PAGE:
Saturday, 30 November 2013

Lilac lines

I never imagined when I picked this colour how difficult it was going to be to reproduce it in fabric. My approach, after having seen how hard Heather found it to dye fabrics to the right colour, was to buy a number of commercial fabrics in a tight value range.  Looking back at my previous two responses I realised that thin lines were a factor in both, so I decided to continue this theme.  Hope you all like it.

I tried a new method of edging this quiltlet, a double layer of organza pulled round to the back.  I think this has distinct possibilities, but this first attempt was not really neat enough for my liking. What is ice is that it secures the raw edge, and yet still allows the pattern to be seen right to the edge of the piece.

12 comments:

  1. What a clever way of achieving this difficult periwinkle - your eyes dance across the surface blending the colours as you go! I'm looking forward to seeing more thin line responses.

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  2. love your use of lines again and that dark browny red gives a perfect contrast and interest. Not having used but seen the use of organza as a way of edging ... I agree it has potential. I have seen it used quite wide, +/- 3 inches, on a bigger piece and it gives a lovely soft , mysterious border.

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  3. Nice balance to your piece. I think that the light lines in the brown prevent it from being too heavy. Well thought out

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  4. A nice variety in the periwinkles, and an unexpected and successful choice of the raisin as a counterpoint.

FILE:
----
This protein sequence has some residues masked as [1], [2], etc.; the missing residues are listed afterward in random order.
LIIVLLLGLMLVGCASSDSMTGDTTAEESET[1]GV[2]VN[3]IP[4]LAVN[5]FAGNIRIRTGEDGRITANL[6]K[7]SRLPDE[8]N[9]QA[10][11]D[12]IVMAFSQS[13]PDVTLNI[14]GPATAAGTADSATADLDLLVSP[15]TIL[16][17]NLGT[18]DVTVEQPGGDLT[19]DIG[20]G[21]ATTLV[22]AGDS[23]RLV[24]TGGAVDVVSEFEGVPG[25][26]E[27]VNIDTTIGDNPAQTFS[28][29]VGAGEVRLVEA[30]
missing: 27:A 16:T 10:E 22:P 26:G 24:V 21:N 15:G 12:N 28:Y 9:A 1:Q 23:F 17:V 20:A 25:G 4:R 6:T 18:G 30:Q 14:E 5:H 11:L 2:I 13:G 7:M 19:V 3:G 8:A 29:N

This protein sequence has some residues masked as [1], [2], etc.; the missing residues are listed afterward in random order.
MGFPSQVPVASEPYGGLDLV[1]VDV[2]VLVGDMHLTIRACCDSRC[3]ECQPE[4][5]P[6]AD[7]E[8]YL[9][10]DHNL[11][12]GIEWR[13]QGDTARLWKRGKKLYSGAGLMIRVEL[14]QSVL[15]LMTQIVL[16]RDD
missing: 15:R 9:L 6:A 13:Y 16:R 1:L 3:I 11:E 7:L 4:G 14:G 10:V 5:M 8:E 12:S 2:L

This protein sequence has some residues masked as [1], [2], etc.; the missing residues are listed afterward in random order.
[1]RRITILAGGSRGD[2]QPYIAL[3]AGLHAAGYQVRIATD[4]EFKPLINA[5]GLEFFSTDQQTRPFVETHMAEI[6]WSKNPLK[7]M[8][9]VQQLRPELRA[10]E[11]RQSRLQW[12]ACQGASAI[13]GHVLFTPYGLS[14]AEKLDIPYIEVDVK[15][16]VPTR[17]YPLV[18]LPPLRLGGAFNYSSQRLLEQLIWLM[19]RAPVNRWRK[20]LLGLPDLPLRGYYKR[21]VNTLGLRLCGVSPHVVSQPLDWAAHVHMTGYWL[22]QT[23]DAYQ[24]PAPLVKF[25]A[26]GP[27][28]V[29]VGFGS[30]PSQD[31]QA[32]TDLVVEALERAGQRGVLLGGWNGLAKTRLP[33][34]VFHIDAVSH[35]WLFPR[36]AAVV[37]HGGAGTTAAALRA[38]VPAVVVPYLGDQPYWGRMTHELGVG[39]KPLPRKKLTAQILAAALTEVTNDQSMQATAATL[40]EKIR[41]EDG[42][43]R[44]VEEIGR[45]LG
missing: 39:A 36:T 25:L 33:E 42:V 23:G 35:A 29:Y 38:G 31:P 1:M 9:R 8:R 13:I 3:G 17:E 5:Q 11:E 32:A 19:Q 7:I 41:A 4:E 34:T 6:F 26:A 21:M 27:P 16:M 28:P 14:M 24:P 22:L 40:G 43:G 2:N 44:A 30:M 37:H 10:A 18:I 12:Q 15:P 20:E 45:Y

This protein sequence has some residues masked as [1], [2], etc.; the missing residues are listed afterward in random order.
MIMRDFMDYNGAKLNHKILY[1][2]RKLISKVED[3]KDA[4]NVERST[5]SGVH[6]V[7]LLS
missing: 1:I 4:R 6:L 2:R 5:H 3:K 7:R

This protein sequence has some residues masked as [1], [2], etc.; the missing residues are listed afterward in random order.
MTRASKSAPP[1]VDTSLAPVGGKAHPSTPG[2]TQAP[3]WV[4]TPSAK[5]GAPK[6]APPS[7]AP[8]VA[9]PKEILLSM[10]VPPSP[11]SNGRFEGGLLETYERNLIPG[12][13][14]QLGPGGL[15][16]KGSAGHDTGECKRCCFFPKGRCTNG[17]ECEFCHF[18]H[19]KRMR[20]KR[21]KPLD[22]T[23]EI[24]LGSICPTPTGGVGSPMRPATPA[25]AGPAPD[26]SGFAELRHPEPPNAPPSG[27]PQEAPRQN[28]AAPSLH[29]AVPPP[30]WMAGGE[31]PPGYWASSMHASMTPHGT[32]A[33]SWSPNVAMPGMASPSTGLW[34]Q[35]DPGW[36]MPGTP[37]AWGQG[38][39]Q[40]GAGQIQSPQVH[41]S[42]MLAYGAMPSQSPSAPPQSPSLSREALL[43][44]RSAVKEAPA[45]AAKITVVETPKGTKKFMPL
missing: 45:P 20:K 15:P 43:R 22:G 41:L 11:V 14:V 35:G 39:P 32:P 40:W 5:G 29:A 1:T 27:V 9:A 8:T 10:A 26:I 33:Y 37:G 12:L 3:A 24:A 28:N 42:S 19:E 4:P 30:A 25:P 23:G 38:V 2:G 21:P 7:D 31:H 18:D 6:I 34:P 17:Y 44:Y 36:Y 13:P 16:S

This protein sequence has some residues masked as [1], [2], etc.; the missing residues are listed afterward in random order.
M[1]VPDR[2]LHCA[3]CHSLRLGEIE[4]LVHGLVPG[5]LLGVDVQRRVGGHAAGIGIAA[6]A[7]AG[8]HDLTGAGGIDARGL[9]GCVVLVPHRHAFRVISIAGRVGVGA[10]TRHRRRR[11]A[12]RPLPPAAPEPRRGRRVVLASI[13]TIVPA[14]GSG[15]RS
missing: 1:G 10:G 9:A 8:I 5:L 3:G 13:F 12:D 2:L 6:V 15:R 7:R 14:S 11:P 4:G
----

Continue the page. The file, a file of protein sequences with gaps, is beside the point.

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  5. I really like your design and the use of colour - I probably would not have had the courage to use these colours together but they set each other off perfectly and the lines definitely add to the design. This is a really interesting piece. You have now taught me something new with the organza, thank you.

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  6. Beautiful piece, I love the use of the thin lines. Could you explain the organza binding in more detail please? Not sure I grasp the concept....

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  7. Love the counterpoint - light on dark/dark on light. Very successful piece! Hilary

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  8. Interesting idea to use the organza on the edging for a see-through effect. I like your colour combination.

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  9. Nature knows what colors work together and you certainly took these colors to a new height! Like the angles and lines...very contemporary!

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  10. The binding was done by cutting a strip of organza roughly an inch wide, then stitching it to the right side of the piece using straight line stitching about 1/4 inch in from the edge. The strip was positioned so the stitching was roughly in the middle of the strip. I then folded both edges of the organza to the back and stitched it down with a second line of stitching on the front, in the 'ditch' of the first line. It looks a bit messy on the back, and the organza kept wanting the 'unfold' back to the right side.

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  11. A very successful piece, and would make a nice series!

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  12. the organza binding!!! yes - why didn't i think of that to solve some of my problems! i often find that with a traditional binding, i lose one inch of the quilt; this way one has a binding but does not lose any of the subject. i love the design, the thin lines and all the colors and of course the binding

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